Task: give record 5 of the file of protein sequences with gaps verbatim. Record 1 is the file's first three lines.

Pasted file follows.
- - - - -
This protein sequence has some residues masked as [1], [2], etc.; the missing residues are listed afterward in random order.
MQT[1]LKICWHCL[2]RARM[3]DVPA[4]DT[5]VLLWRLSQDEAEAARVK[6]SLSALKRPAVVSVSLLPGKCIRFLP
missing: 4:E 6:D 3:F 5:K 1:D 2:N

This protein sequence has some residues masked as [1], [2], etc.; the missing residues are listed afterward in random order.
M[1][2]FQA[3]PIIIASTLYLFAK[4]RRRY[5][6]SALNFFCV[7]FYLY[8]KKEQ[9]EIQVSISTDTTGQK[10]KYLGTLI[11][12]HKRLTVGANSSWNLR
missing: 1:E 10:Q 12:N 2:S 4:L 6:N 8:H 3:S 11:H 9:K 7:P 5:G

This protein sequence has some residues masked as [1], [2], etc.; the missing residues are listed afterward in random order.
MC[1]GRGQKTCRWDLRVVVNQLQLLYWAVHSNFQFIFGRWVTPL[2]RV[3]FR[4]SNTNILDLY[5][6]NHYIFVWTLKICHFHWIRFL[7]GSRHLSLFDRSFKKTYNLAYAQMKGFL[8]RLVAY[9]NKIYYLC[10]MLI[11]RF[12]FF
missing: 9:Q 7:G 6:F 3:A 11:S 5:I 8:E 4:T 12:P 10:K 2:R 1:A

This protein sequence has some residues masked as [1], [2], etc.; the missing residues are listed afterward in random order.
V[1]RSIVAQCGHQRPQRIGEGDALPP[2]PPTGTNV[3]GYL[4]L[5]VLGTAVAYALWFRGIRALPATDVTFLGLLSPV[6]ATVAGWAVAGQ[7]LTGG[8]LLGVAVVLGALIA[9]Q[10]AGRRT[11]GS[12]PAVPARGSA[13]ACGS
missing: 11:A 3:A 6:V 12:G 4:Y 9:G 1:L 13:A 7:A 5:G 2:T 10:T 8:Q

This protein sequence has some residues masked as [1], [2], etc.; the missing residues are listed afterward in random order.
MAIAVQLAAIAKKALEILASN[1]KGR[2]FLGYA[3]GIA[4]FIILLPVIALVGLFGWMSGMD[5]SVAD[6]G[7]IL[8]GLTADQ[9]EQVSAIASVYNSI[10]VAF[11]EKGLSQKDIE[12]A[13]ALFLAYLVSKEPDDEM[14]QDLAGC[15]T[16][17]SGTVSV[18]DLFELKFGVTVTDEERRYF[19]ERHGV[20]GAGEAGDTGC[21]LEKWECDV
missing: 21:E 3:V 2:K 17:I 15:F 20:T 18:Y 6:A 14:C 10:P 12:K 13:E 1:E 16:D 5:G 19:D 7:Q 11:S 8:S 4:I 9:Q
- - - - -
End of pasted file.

This protein sequence has some residues masked as [1], [2], etc.; the missing residues are listed afterward in random order.
MAIAVQLAAIAKKALEILASN[1]KGR[2]FLGYA[3]GIA[4]FIILLPVIALVGLFGWMSGMD[5]SVAD[6]G[7]IL[8]GLTADQ[9]EQVSAIASVYNSI[10]VAF[11]EKGLSQKDIE[12]A[13]ALFLAYLVSKEPDDEM[14]QDLAGC[15]T[16][17]SGTVSV[18]DLFELKFGVTVTDEERRYF[19]ERHGV[20]GAGEAGDTGC[21]LEKWECDV
missing: 21:E 3:V 2:K 17:I 15:F 20:T 18:Y 6:A 14:C 10:P 12:K 13:E 1:E 16:D 5:G 19:D 7:Q 11:S 8:S 4:I 9:Q